I was fine on the flight and the cab ride to the cruise terminal. We’d booked a dinner at an Italian restaurant upon boarding and that’s when more symptoms set in. I had lost my appetite; so much so that the smell of the food made me nauseous. I blamed the stomach ache on what we’d eaten the night before, but things only escalated from there.
I woke up the next morning feeling like I needed to throw up. I couldn’t catch my breath and my heart was racing. On the off chance that the pounding subsided, I was so exhausted that I would pass out for hours. This living hell persisted for a couple of days before we made the decision to visit the ship’s doctor. After running a few standard tests, the doctor found that I was not only dehydrated, but my heart rate was sky high. He hooked me up to fluids and gave me an EKG. The fluids helped, the EKG didn’t show anything irregular, and he gave me a Valium to sleep off whatever it was that was causing the sickness.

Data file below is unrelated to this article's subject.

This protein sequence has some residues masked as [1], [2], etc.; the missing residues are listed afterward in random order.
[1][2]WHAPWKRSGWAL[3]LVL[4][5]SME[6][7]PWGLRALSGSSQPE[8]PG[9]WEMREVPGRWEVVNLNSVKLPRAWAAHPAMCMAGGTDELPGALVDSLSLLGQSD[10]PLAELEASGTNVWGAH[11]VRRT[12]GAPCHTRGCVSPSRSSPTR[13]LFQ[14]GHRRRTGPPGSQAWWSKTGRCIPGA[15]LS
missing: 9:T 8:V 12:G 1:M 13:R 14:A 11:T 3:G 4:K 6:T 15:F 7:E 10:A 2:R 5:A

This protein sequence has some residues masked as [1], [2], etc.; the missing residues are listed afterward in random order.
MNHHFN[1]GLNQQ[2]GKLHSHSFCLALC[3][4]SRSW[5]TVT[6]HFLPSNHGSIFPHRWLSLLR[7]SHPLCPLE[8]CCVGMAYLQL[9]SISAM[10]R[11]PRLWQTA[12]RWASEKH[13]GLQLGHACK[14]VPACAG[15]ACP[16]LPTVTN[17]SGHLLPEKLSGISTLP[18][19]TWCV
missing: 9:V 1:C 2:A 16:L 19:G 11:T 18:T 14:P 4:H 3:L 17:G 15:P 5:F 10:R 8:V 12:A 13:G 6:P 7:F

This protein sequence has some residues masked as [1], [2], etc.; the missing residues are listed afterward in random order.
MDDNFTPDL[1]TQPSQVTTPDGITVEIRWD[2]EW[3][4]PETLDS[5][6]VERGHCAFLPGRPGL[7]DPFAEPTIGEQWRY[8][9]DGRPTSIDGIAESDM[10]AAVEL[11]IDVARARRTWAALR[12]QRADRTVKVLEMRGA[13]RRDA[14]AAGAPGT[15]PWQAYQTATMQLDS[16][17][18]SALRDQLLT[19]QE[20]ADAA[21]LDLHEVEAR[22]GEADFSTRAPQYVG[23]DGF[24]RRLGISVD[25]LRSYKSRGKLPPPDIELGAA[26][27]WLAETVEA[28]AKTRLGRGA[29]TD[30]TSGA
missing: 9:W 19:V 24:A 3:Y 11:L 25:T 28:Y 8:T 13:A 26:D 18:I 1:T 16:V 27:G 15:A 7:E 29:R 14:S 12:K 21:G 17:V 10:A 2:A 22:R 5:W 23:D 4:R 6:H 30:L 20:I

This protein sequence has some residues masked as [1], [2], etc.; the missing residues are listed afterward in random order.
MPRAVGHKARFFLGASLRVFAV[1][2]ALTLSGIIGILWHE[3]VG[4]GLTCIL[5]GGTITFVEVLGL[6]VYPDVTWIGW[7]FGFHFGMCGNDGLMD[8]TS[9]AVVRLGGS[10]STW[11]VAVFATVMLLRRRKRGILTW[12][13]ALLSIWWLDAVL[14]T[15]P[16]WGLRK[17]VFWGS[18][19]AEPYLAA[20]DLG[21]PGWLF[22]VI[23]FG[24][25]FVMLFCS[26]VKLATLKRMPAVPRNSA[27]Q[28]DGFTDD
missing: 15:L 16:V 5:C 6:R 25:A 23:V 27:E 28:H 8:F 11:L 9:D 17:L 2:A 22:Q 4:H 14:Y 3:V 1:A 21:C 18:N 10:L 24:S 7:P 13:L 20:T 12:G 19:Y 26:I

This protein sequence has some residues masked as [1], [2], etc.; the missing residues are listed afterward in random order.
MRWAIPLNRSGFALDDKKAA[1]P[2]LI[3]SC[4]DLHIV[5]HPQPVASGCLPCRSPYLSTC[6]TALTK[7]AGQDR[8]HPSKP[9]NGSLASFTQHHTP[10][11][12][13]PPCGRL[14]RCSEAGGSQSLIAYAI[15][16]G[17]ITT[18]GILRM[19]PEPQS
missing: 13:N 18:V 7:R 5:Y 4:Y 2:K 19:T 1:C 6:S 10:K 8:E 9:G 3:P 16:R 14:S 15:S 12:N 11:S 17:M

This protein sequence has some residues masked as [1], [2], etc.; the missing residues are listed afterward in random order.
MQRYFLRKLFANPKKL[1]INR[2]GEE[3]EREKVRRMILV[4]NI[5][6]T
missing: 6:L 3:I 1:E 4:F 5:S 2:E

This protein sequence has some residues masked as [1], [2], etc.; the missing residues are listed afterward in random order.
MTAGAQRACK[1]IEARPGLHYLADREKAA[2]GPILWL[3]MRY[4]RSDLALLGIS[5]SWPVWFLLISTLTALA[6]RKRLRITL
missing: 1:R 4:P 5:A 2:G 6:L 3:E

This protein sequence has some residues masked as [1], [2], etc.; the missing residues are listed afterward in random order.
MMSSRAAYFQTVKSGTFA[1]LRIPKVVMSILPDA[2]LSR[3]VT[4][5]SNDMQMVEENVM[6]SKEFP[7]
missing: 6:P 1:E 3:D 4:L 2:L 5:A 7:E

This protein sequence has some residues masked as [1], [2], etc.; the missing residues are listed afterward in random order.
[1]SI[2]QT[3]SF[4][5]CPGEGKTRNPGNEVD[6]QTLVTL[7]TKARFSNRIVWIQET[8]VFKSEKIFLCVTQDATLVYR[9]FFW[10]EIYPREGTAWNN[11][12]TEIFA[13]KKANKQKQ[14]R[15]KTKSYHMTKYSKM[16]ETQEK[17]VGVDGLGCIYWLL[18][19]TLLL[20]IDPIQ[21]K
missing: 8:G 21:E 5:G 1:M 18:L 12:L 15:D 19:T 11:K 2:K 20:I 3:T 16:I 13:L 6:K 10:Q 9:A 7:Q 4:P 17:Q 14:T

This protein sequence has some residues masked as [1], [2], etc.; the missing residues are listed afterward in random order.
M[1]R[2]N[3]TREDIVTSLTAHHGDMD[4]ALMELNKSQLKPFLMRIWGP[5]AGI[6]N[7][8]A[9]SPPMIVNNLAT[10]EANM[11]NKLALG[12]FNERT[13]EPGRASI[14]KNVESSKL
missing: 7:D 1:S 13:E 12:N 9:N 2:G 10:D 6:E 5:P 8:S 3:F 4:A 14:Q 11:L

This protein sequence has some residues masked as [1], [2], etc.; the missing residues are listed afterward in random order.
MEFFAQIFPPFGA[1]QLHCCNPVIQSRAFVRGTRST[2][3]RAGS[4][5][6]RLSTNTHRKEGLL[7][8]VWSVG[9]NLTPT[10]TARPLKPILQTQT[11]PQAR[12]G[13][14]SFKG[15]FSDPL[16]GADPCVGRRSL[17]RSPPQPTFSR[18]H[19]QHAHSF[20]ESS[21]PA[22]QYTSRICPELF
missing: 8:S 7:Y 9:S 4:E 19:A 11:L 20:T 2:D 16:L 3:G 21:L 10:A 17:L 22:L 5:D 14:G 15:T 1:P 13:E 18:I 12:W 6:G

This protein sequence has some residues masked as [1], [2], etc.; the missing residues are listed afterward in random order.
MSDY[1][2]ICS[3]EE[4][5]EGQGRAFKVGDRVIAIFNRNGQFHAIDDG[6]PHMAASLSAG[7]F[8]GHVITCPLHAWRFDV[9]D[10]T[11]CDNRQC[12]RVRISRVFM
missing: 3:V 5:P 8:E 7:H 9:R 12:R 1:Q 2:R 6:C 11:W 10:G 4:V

After a couple more days in bed, I felt better enough to actually disembark the ship and explore the gorgeous Caribbean islands that I had been missing. I felt far from myself, but after a few rum punches I was able to enjoy the day. Unfortunately, the flight home presented even more symptoms. Standing in the security line, I began to loose feeling in my fingertips. My mind raced. And your mind can jump to some really dark conclusions if you let it.
Upon arriving in Atlanta, I hijacked my mom’s doctor’s appointment. I knew something was wrong and I needed to speak with a professional. I hoped that he would tell me I had a virus and prescribe me some medicine and everything would be better. But after listing my symptoms, he shot it to me straight: I had severe anxiety.
Back home in South Carolina, I found myself wanting to remain at home. I threw myself into household chores to distract myself and much preferred when Jeremy was home to keep me company. I later learned that all of these feelings are common for anxiety sufferers. But with the NASCAR season looming in early February, I knew I was going to need to muster all of my courage to head a few states away from home for the week to Daytona.